Blink: How and why Mark Dayton lost the budget battle

Print

The loser always blinks first in a staring contest. Governor Mark Dayton blinked first.

The late Thursday afternoon announcement that Dayton and the Republican Legislative leadership had reached a tentative budget deal was a near capitulation by the governor. He failed to get his tax increases on the wealthy to fund his spending, instead agreeing to the final Republican offer to fund the budget with more accounting shifts and a borrowing off of the future tobacco settlement funds. Dayton gets to say he got more spending and maybe a bonding bill without social legislation that he opposes. But these victories were insignificant and irrelevant. What does the deal mean for Dayton, the Republicans, Minnesota, and perhaps the Democrats in Minnesota and at the national level?

What Dayton lost: It’s not just the budget battle

The budget battle was a contrast of dueling ideologies and claims to mandates. Dayton ran promising tax increases on the wealthy to fund new spending, erase the deficit, spend $1 billion on a bonding bill to put Minnesotans back to work, and change the direction of the state. The Republicans ran against taxes, new spending, and staying the course. They got more of what they wanted than Dayton.

Dayton consistently blinked. He cut back several times on his idea for tax increases. He kept reducing or hedging his electoral pledge on taxes, at each point further reducing the amount he wanted to tax. He even compromised on taxes, pleading instead for any type of revenue increase. At each juncture the Republicans said no, seeing weakness offers to compromise. In the last few days, despite claims his claims in court that the governor had inherent authority to address the budget shutdown, Dayton was never willing to use this claimed authority. Perhaps Dayton thinks to the general public this final giving in to the Republicans looks like he was the more responsible one willing to compromise in the best interests of the state, to Tony Sutton and the GOP it is a sign of weakness. A sign perhaps that in future negotiations Dayton will similarly give in.

Dayton’s decision to compromise potentially makes him irrelevant in the future. Think about it. Dayton gets a bonding bill. Politically who is helped by the bill? Not Dayton since the bill will long since be forgotten if he runs again in 2014. Instead, the Republicans benefit. They get funding for capital projects back in their districts that will help them with their re-election in 2012. The GOP does not need Dayton for social legislation. Gay marriage is already going to the voters as a constitutional amendment. The same can happen with abortion, stem cell research, and voter ID. The Republicans can end run Dayton at will in the future.

Moreover, Dayton just alienated the DFL and state workers. DFL legislators stood behind Dayton and he abandoned them, giving them little cover for 2012 and with their supporters. Among his base there is anger too that he gave up on them after they all supported him in 2010 and in the shutdown.

A bad deal for Minnesota

The budget deal is bad for Minnesota in many ways. Nothing was done to address the long term structural deficit the state faces; it is more budget gimmicks. It appears K-12 faces more shifts and possibly the borrowing from them never gets repaid. The tobacco settlement money gets raided, diverting it from the stated purpose to address health costs and education surrounding smoking. The borrowing here off the tobacco money means increased debt for the state. Thus, we continue to borrow and shift debt to the future in ways similar to what federal government has done for years. It is no different than paying off one credit card with another. In 2013 Minnesota will be back to the same place it is now. Minnesota is effectively deficit spending but budget tricks and future debt obligations hide that reality.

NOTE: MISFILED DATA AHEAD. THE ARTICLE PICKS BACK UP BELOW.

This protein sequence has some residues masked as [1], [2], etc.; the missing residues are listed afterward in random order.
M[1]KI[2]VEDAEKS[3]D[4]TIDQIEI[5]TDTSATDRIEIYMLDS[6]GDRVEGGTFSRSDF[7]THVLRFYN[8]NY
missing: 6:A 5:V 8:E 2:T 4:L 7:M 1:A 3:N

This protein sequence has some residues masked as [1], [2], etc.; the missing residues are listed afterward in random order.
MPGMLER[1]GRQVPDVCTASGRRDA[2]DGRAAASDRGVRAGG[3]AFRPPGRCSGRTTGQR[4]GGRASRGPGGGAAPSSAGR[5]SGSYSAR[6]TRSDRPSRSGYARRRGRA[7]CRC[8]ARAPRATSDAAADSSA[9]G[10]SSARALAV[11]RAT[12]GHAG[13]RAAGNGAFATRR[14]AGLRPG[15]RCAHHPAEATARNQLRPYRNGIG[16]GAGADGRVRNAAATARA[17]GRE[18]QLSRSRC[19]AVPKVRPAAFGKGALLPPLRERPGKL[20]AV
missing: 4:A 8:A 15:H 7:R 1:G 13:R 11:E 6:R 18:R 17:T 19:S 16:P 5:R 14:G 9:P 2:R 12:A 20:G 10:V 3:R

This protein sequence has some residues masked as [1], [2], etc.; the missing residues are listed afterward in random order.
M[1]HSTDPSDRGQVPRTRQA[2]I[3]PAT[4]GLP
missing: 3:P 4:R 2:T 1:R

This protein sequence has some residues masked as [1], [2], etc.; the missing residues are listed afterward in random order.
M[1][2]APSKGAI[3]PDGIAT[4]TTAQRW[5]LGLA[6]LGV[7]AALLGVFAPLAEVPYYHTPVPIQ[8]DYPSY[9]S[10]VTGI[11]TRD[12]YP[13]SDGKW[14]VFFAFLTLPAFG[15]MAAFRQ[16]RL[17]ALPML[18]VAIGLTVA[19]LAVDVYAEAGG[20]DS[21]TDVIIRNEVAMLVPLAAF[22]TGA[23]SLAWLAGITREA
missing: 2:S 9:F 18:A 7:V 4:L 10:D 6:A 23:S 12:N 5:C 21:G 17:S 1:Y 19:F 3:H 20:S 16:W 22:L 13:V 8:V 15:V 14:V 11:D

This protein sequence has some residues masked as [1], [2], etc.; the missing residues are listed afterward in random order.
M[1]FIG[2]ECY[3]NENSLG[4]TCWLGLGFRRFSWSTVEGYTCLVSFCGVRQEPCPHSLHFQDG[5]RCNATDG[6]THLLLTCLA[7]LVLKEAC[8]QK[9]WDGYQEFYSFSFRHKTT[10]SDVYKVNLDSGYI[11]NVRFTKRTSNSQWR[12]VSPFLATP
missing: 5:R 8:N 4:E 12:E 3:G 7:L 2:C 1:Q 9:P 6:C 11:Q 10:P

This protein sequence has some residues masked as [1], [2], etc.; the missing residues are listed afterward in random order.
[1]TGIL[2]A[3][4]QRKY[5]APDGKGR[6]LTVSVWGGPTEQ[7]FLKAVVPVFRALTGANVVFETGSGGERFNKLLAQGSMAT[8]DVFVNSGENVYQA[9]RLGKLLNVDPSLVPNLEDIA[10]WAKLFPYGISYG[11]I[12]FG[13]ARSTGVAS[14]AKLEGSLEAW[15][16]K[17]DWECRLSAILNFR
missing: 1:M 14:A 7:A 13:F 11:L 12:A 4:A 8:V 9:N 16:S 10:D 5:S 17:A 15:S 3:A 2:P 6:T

Perhaps Dayton is counting on 2012 producing DFL victories in the legislature that will change things, but do not bet on that.

But why did Dayton blink first?

The answer is simple: Dayton cared more about the government and Minnesota than did the Republicans. He was afraid of the lasting impact the shutdown would have on the state’ economy and government. Settle before more damage is done. The Republicans were willing to risk more–their negotiating strategy dovetailed with their views on government. So what if government is shutdown or crippled. They wanted to reduce government so hanging tough worked for them. For Dayton and the Democrats, they believe in government and what it does and the idea of supporting government by prolonging a shutdown ultimately proved too much for the governor.

So what does it all mean?

The Minnesota budget impasse and the shutdown was becoming a nationalized political issue much in the same way that the battle over collective bargaining became so in Wisconsin. Do Republicans in Congress read what happened in Minnesota as a sign that if they took hang tough Obama too will blink? Obama too cares more about government that Congressional Republicans. He faces a tough election in 2012 and he has already demonstrated willingness to compromise (the Bush tax cuts) to reach out to moderate or swing voters. Look too to see him blink before or more than the Republicans in Congress.

Afterthought

It was not the closing of many governmental services that drove Minnesotans to anger about the shutdown. The real crisis seemed to be when the racetracks and lottery closed, bars had difficulty getting beer, liquor, and cigarettes, beer distributors could not stock Minnesota shelves, and the baseball fans faced the prospect of baseball without beer. Perhaps life without gambling, booze, and smokes is what brokered the compromise. What would Minnesota be without the them?